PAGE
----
ODY-C Volume 1: Off to Far Ithicaa by Matt Fraction illustrated by Christian Ward
An eye-searing, mind-bending, gender-shattering epic science fiction retelling of Homer’s Odyssey starting with the end of a great war in the stars and the beginning of a very long journey home for Odyssia and her crew of warriors. The journey to Ithicaa begins HERE, by Matt Fraction and Christian Ward.
We have close friends who have literally placed several Matt Fraction books into our hands. I’ve read and enjoyed several of them and sought out more on my own. So, when the opportunity arose to check out ODY-C, I was more than happy to give it a read.
I’d heard some good things about the series and I’m always up for reinterpretations. Especially if they do something new with the source material. And ODY-C definitely does that.
The reader learns, or at least thinks she learns, the primary conceit as the story opens. Iconic Odysseus is reimagined as Witchjack Odyssia, conqueror of Troiia. But it’s not exactly a gender flipped epic in space, though that was honestly enough to hook me.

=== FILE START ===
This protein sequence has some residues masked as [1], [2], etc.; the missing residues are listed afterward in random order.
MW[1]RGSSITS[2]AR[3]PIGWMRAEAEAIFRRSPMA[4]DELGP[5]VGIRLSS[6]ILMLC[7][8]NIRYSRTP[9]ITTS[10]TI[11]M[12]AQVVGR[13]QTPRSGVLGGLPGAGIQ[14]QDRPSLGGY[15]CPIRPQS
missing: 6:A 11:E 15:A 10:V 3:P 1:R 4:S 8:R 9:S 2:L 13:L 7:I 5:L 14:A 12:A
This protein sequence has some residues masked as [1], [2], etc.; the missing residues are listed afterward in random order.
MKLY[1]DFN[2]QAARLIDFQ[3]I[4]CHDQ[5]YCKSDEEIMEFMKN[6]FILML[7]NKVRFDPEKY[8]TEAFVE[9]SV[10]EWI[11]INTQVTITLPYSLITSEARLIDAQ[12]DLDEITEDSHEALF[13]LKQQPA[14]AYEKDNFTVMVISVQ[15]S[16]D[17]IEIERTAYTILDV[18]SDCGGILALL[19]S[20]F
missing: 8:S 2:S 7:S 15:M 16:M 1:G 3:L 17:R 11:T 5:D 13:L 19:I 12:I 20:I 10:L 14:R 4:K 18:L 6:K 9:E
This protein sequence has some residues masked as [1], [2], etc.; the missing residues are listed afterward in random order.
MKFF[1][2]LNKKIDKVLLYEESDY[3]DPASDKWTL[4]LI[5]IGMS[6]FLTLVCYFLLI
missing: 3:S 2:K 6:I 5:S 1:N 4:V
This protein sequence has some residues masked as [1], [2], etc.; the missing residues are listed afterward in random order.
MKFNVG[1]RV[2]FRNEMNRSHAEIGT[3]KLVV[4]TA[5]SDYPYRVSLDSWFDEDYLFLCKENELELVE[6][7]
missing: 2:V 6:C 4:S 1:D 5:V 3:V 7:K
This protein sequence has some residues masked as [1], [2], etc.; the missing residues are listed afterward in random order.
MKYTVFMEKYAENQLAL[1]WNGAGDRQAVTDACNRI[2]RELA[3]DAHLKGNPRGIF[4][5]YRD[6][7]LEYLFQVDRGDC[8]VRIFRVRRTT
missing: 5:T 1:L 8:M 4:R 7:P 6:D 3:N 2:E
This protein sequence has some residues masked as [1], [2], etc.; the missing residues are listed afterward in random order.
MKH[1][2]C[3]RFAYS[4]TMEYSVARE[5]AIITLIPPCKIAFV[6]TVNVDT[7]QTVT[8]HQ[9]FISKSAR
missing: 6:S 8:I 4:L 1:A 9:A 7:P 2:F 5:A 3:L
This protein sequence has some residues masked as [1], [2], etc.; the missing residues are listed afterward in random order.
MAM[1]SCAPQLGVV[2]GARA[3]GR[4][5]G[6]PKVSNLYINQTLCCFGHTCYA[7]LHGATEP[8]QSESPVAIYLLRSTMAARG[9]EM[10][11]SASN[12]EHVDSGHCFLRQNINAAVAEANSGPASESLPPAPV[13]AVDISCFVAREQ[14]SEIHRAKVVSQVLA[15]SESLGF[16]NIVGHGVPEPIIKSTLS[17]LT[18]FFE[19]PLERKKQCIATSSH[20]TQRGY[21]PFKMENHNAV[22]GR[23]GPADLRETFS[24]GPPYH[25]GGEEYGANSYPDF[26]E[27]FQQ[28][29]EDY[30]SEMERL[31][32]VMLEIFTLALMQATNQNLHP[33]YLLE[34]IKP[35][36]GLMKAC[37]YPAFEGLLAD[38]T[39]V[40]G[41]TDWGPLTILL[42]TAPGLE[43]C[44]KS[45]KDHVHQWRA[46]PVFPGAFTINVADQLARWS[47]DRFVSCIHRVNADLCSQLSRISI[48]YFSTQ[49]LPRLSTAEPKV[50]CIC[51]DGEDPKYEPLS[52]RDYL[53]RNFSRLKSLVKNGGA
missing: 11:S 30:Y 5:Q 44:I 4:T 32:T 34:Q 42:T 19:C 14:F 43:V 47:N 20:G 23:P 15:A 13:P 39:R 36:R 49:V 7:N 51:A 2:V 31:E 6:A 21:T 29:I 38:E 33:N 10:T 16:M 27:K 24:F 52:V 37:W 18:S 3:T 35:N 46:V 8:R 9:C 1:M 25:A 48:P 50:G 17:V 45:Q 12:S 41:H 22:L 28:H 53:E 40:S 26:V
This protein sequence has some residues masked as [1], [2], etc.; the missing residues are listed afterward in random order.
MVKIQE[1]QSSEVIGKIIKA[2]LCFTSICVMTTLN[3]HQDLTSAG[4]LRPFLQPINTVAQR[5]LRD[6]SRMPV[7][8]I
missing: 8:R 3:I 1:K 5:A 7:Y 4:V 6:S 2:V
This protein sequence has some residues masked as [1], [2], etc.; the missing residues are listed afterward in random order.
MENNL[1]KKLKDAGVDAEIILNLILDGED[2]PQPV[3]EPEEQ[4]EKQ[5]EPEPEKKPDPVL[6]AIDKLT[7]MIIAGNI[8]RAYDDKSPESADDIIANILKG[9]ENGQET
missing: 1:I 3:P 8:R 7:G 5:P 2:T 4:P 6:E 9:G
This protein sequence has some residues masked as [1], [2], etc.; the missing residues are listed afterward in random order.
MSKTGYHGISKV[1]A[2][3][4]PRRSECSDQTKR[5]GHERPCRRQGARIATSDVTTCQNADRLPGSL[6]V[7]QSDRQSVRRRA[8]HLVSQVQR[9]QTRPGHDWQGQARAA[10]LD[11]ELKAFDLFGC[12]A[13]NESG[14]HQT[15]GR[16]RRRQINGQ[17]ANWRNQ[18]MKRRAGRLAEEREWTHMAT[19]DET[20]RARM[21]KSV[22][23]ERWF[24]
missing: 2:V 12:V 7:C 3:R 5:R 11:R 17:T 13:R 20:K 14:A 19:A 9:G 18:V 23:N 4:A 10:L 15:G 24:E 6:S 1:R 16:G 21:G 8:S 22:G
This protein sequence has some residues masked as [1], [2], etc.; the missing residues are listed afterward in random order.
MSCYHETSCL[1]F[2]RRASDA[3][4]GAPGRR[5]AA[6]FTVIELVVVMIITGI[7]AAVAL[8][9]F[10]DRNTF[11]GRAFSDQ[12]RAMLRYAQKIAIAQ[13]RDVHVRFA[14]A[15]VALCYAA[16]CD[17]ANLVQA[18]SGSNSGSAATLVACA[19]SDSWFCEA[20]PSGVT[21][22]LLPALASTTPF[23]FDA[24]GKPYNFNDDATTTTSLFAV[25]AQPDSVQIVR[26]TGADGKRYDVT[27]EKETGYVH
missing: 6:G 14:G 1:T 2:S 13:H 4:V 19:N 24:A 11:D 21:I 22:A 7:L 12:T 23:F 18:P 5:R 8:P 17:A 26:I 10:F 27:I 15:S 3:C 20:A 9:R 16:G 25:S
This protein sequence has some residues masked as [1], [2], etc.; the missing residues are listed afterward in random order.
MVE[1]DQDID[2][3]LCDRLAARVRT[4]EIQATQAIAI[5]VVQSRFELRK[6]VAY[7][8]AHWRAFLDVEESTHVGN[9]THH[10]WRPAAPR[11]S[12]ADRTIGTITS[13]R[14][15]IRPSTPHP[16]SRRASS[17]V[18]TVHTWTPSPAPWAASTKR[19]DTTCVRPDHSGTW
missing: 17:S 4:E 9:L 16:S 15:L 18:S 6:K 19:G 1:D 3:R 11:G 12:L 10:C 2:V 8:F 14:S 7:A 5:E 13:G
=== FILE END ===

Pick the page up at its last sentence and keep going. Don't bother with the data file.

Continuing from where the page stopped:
Fraction seems to favor allusion to the primary text over strict adaptation. The major plot points are covered, though not always in their traditional order. It’s all in service of an unfolding plot, so familiar characters, mortal and immortal, can develop and murky motivations can become clear. It’s a story satisfying to the ignorant and the aficionado alike.
And it’s beautiful. I remember wondering in the first few pages if I was going to like the art. Really? This is one of those pages
There’s so much to say about Christian Ward’s work here. I could praise its clarity and precision. I could talk about the feminine ship design as opposed to masculine rockets reiterating the world building in the details. I could note the sense of motion and speed and energy. I could gawp at the mythic significance of the background imagery. And, yes, I’ve just done all that. But what I really want to do is compare it to Jack Kirby, favorably.
Everything about the book works. From the explanation of the gender environment to the varied page layouts. The innovative character designs to the emotional reality of the characters. The poetic narration to the thoughtfully color coded speech boxes. Ody-C is amazing.
Recommended for fans of Saga, Bitch Planet, and epic storytelling.